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Private pension arrangements and retirement in Britain

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  • James Banks

    ()
    (Institute for Fiscal Studies and University College London)

  • Richard Blundell

    ()
    (Institute for Fiscal Studies and University College London)

Abstract

This paper looks at the policy debate surrounding private pensions and retirement patterns in the UK. Recent increases in longevity have led not only to increased pressures in public pensions but also to corresponding increases in the importance of private pensions in the UK and changes in the way in which they are structured. We consider the economic implications of these changes, and in particular the increased importance of defined contribution plans. In addition, we discuss the prospects for future trends in retirement ages.

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Bibliographic Info

Article provided by Institute for Fiscal Studies in its journal Fiscal Studies.

Volume (Year): 26 (2005)
Issue (Month): 1 (March)
Pages: 35-53

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Handle: RePEc:ifs:fistud:v:26:y:2005:i:1:p:35-53

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Cited by:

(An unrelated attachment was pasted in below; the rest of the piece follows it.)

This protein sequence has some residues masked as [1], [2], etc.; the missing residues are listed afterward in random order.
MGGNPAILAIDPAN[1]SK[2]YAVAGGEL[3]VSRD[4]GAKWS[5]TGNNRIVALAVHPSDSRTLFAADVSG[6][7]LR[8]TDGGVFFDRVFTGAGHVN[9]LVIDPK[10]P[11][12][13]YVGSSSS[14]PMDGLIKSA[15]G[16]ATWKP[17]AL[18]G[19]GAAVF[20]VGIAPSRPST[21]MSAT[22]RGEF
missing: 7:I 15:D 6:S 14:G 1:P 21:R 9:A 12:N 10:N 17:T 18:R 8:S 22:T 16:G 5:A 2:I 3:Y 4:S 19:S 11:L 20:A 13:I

1. Devereux, Paul J & Hart, Robert A, 2008. "Forced to be Rich? Returns to Compulsory Schooling in Britain," Stirling Economics Discussion Papers 2008-02, University of Stirling, Division of Economics.
  2. Jiří Večerník, 2006. "Changing Social Status of Pensioners and the Prospects of Pension Reform in the Czech Republic," Prague Economic Papers, University of Economics, Prague, vol. 2006(3), pages 195-213.
  3. Justin van de Ven & Martin Weale, 2007. "Annuities and Aggregate Mortality Uncertainty," WEF Working Papers 0027, ESRC World Economy and Finance Research Programme, Birkbeck, University of London.
  4. Joachim Inkmann, 2006. "Compensating wage differentials for defined benefit and defined contribution occupational pension scheme benefits," LSE Research Online Documents on Economics 24516, London School of Economics and Political Science, LSE Library.
  5. Owen O'Donnell & Federica Teppa & Eddy van Doorslaer, 2008. "Can subjective survival expectations explain retirement behaviour?," DNB Working Papers 188, Netherlands Central Bank, Research Department.

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